The applicant faces an insurmountable hurdle in that he relies for his claim on an agreement in which he is not a party. There is no privity of contract. The principle of privity of contract in our law is a simple one. As stated by the learned author R H Christie in his book Business Law in Zimbabwe, 2nd ed, Juta & Co Ltd at p 7:
“A person who is not a party to a contract cannot be held liable or claim on it because, as it is usually expressed, he is not privy to the contract: PTC Pension Fund v Standard Chartered Merchant Bank Zimbabwe Ltd 1993 (1) ZLR 55. The doctrine of privity of contract is, however, sufficiently elastic to encompass the rules of agency, under which a principal becomes a party to a contract made on his behalf by his agent. But the appointment by the agent of a sub-agent does not, in the absence of agreement to the contrary, create privity of contract between the sub-agent and the principal: Karaolias v Sulam 1975 (1) RLR 320, 1975 (3) SA 873”.
The other difficulty is that the applicant seeks to cancel an agreement which was terminated a long time ago when the respondent withdrew the services that it was providing. There is really nothing to cancel because the respondent resiled from the contract and as the applicant is not seeking to enforce it or to recover damages for breach, this application should not have been made at all. It was an exercise in futility.
There must however be a reason for the applicant’s strange behaviour of approaching the court seeking unnecessary redress. His was a tormented soul because he knew that he had not paid the hire fee for the respondent’s machinery. He then chose to come to court, ostensibly to cancel an already cancelled agreement, as a smoke screen to avoid paying the amount due. The evidence produced by the respondent to sustain its counter application has not been satisfactorily challenged. There was a reason for having the registers or time sheets signed by 2 individuals. Usually in the business of hire of machinery the operator of the machine signs the time register with the hirer or his representative to signify that the parties agree with the record of time spent by the machine on site. This is what has been produced.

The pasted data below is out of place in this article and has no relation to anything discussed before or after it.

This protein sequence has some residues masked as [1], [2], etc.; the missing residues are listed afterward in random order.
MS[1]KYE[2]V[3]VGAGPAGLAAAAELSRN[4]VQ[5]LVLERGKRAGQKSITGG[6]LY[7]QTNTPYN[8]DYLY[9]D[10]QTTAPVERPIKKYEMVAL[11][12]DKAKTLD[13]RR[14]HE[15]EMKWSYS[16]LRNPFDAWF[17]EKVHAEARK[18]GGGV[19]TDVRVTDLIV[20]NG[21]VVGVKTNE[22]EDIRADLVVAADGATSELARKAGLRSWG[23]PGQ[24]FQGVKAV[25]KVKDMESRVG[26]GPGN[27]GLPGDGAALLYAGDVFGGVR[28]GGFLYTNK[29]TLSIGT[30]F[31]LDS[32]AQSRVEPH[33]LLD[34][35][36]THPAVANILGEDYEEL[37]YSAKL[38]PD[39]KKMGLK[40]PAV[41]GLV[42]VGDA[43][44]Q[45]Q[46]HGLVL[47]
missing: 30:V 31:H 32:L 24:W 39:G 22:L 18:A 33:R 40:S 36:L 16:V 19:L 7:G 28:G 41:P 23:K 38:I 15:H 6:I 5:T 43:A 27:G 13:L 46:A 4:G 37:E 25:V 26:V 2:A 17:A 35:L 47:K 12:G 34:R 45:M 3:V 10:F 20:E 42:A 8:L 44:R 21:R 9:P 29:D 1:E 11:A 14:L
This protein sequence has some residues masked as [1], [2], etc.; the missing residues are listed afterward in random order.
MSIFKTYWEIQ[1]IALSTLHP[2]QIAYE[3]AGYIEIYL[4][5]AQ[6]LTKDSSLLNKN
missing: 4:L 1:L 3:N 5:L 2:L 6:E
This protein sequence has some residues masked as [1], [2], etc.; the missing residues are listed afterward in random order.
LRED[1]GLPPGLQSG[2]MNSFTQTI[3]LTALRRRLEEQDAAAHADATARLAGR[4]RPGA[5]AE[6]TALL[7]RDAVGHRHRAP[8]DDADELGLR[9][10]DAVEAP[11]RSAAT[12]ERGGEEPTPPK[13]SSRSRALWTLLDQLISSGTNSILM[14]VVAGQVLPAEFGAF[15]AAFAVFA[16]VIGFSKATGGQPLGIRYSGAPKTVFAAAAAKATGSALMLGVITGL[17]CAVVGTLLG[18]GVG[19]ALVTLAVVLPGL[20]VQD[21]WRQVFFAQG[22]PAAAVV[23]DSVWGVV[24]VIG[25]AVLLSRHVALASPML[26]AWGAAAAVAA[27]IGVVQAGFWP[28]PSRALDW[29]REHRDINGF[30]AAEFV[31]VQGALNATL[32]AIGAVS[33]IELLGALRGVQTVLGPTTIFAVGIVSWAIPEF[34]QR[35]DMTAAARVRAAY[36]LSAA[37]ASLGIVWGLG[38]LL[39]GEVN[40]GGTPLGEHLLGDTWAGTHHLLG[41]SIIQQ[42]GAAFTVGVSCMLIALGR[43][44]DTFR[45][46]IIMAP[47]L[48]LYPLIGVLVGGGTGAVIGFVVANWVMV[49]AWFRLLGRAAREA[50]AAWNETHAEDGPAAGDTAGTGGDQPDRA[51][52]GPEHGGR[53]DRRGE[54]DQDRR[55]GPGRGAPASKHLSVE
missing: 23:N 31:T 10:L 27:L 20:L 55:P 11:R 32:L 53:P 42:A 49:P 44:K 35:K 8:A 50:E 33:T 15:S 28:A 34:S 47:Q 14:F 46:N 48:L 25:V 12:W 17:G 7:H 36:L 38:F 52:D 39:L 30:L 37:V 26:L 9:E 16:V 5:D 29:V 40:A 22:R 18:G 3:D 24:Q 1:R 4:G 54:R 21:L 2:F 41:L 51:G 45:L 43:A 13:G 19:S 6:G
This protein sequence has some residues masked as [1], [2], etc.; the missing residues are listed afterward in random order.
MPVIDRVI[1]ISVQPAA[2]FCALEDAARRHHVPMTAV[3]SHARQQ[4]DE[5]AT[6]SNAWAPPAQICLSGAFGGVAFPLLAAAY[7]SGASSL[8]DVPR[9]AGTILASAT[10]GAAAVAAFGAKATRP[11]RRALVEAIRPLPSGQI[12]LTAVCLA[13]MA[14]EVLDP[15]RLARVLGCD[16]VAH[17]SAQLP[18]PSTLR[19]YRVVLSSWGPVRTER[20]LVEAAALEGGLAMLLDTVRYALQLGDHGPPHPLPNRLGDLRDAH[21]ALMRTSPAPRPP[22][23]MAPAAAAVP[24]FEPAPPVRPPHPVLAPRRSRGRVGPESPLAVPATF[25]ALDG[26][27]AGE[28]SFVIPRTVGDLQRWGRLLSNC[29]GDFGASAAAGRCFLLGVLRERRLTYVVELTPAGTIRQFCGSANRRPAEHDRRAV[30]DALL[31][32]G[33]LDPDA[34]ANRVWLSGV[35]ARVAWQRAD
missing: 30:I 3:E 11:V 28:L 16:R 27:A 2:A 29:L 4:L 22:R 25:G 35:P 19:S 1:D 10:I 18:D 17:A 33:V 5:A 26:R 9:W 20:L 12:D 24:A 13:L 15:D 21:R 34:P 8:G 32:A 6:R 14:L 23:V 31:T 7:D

It is not enough for the applicant to merely claim that the documents “are cooked” without more. On a balance of probabilities I am satisfied that the respondent has proved that it hired out its front end loader and excavator to the applicant for a fee which was not paid in full. Only a sum of $7000-00 was paid leaving a balance of $39 374-50 owing which amount the respondent is entitled to.
Accordingly it is ordered that:
- The applicant’s application is hereby dismissed with costs.
- The respondent’s counter application succeeds with the result that the applicant is directed to pay to the respondent the sum of $39 374-50 together with interest at the prescribed rate from 25 February 2015, which is the date of demand, to date of payment in full.
- The applicant shall bear the costs of the counter application.
Bvekwa Legal Practice, respondent’s legal practitioners